Workshops are expanded from Keynote Addresses. They are based in years of experience and research in the areas of education and storytelling. I also bring my experiences as an engineer and research biologist to play. The Workshops, although addressing specific topics, always keep positive outcomes as the focus. The Workshops address the power of story in helping us meet the challenges in difficult times as individuals, in our families, our work place, and in our community at large.
Workshops are available from three hours to all day formats. The workshops can be tailored to meet the needs of educators, recreational leaders, retirement communities, youth groups, families, and other community and business organizations. The focus of workshops may be on such topics as finding and preparing stories for specific purposes, creating stories from personal experiences, creating and telling the stories of your family, organization, or community. Workshops go into greater depth in exploring what stories to choose and how to find them. Workshops then extend into how to perform and lead discussions through the metaphors and analogies presented in the stories selected.
Telling Your Personal Story
Instructor: Doug Banner
What is your personal story and how does it effect your life?
Is your identity wrapped up in a story that no longer serves you or your organization?
The workshops offered here explore the stories that we use to define our identity. The way we are at work, at home, and in community all are part of our story. What we have come to believe about ourselves and how we have come to believe who we are can be defined by what we believe to be true in the personal stories we tell.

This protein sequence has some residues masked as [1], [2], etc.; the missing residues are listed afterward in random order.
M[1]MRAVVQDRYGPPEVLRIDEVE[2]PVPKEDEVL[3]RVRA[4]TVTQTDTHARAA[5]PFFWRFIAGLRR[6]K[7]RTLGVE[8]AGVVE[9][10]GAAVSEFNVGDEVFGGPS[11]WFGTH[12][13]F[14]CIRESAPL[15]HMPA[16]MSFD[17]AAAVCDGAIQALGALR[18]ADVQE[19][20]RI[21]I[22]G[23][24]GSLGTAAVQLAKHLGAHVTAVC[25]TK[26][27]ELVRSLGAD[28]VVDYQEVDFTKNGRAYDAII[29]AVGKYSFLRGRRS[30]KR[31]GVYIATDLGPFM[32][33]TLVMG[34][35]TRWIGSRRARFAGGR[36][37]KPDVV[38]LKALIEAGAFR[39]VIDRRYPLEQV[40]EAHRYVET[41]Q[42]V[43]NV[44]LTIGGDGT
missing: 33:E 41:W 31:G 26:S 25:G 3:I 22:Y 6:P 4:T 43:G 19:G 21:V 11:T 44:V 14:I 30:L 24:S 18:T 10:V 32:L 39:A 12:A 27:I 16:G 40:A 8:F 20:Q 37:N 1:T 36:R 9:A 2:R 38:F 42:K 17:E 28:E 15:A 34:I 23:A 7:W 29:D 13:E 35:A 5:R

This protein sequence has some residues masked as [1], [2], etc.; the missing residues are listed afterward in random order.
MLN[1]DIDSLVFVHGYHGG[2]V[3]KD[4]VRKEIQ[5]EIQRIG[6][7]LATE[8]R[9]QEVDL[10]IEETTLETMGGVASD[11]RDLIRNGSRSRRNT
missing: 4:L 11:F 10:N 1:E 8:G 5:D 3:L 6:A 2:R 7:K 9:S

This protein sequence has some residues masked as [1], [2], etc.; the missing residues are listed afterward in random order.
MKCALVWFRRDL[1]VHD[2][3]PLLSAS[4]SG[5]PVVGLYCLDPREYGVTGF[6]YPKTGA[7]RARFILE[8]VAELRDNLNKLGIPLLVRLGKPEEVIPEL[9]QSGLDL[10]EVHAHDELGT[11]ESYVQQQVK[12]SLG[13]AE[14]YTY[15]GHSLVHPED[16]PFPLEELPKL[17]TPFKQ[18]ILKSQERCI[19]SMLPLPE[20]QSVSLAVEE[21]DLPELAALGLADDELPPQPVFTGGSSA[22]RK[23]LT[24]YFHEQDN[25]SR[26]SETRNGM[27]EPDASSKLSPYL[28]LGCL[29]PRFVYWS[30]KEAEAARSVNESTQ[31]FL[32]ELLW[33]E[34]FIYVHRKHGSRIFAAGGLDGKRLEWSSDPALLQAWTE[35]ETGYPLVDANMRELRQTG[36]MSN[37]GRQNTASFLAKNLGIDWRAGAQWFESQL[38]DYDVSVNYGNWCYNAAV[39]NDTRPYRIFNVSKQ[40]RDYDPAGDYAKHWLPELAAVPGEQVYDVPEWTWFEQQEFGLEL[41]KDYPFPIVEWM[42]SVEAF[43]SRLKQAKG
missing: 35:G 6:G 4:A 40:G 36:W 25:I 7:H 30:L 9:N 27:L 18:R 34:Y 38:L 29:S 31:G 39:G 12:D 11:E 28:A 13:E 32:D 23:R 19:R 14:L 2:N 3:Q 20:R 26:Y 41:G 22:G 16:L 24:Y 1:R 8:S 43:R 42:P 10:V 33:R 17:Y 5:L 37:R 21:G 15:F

A story trap is an aspect of a story that is believed to be true yet has no factual basis or it has been generated by opinion or outside influence. A story trap can also be generated by what I call optional facts. These are facts that may be true to a specific situation but then are generalized to a wider view.
The first step in freeing ourselves from “Story Traps” is to explore the types and origins of these pitfalls. Once we have developed a level of awareness in this arena we can begin to unravel our stories and see clearly where the story serves us and where it does not. This is the process of de-constructing our story, converting our perspectives, and reconstructing our stories to ones that serve us.
We do not readily know the traps by which we live until we start consciously and intentionally telling our stories with a critical ear and a discriminating mind. Once we have begun to redefine ourselves in the context of a more positive story we can move toward realizing how we can use our personal stories to transform our lives.
These workshops are crafted for groups and organizations and are offered in three hour increments.
Individual training sessions and consultations are also available.
These are some of the expanded topics presented in Workshops:
Multiculturalism: Building Bridges of Mutual Respect
Tales of wisdom: Drawing on the Wisdom of the Past to Inform our Future
Diversity and Storytelling: Exploring cultures through storytelling
The Oral Tradition: Passing on Our Stories in the Home, Work Place, and Community
Storytelling; Entertainment and Distraction or Sharing of Wisdom
The Modern Storyteller and Reconstructing the Modern Myth
The Living Hero: A New Hero for a New Time.
Using Storytelling in Teaching and Counseling
Storytelling as a Healing Tool
Working with Grief/ Storytelling and Grief Counseling
De-constructing and Reconstructing Personal Identity
Telling Personal Stories: Telling Your Life in an Engaging Way
Gleaning Stories in Family and Community
Narrative and Identity: Personal, Family, Community, and Culture
Storytelling and Social Justice
Applications of Storytelling in business, health professions, counseling, corporate organization, community building….